Sunday, July 13, 2008


I’ve pondered the next emotion to dissect, and love seems to be the one picking at my heart recently. For the Phantom of the Opera, I want to focus on the types of love found in the story, but to understand love, you have to understand its meaning. The word for love in the original Greek language actually describes three types. When we read love in the English language, we see a four letter word describing all aspects. The English word for love narrowly defines its meaning and does not do it justice.

The Greek language defines love as follows:
  • Eros – the type of love that is sensual with desire and longing. It denotes passion rather than affection like Agape.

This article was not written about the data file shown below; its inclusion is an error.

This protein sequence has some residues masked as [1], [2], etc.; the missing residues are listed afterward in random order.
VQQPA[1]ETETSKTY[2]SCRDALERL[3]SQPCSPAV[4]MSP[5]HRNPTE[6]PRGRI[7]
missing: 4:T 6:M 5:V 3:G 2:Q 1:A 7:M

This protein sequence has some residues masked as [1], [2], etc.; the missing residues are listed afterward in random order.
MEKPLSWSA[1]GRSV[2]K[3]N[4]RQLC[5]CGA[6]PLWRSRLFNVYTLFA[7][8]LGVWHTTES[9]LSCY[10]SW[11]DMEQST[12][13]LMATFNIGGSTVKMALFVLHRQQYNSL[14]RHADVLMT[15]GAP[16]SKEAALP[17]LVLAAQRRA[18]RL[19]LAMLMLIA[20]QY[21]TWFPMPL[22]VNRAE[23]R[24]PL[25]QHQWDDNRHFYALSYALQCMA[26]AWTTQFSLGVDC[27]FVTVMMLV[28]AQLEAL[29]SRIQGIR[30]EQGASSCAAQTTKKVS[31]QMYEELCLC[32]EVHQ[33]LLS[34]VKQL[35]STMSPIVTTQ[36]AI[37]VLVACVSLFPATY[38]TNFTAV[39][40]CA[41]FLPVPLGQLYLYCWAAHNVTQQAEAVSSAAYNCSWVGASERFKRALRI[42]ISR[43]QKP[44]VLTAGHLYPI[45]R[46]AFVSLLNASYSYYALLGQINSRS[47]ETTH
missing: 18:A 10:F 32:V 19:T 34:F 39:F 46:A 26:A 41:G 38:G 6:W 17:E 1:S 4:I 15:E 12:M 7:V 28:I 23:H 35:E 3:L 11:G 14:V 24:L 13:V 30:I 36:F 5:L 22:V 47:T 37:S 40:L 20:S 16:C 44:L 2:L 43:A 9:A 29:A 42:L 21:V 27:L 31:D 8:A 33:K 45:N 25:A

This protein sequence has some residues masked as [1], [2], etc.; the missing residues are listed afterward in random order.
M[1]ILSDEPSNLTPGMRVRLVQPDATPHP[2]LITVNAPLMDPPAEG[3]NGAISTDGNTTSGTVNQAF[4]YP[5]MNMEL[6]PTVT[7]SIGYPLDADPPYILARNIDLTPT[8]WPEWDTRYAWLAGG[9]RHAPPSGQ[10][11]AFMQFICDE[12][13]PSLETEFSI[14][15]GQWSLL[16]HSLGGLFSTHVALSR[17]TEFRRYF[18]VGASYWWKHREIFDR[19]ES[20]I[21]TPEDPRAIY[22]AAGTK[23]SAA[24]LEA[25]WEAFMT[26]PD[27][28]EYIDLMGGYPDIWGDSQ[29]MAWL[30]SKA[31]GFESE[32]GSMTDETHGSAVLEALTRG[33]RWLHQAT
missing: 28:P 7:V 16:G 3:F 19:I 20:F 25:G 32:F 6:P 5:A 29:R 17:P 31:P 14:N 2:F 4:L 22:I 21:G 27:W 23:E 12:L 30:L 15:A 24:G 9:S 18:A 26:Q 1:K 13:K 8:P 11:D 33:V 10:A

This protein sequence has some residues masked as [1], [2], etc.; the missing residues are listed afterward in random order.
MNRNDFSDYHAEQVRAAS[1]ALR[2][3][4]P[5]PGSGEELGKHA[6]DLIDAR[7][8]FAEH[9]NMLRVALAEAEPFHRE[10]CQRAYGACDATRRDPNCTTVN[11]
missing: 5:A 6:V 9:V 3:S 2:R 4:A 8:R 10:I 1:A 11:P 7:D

• Agape – the type of love associated with our spouses, children, parents. It denotes affection, rather than passion, like eros.
  • Philia – a term used for platonic love, such as friends, family, community. It’s a concept of loyalty.
We all know the famous words describing love in action: "Love is patient, love is kind. It does not envy, it does not boast, it is not proud. It is not rude, it is not self-seeking, it is not easily angered, it keeps no record of wrongs. Love does not delight in evil but rejoices with the truth. It always protects, always trusts, always hopes, always perseveres. (I Corinthians 13:4-7)"

NOTE: The word for love is this text is Agape love, which is also the definition used to describe God's love for mankind in scripture. We can read the words above and see a description of love in its perfection, but I dare say not many of us have experienced such perfect love from humans in our own lives. Our concept of love as individuals is molded by our experiences from how others treat us. There are times that love hurts. For some it's easy to see love and life through rose-colored glasses. Sorry, I'm not that way. I definitely have the dark shades on.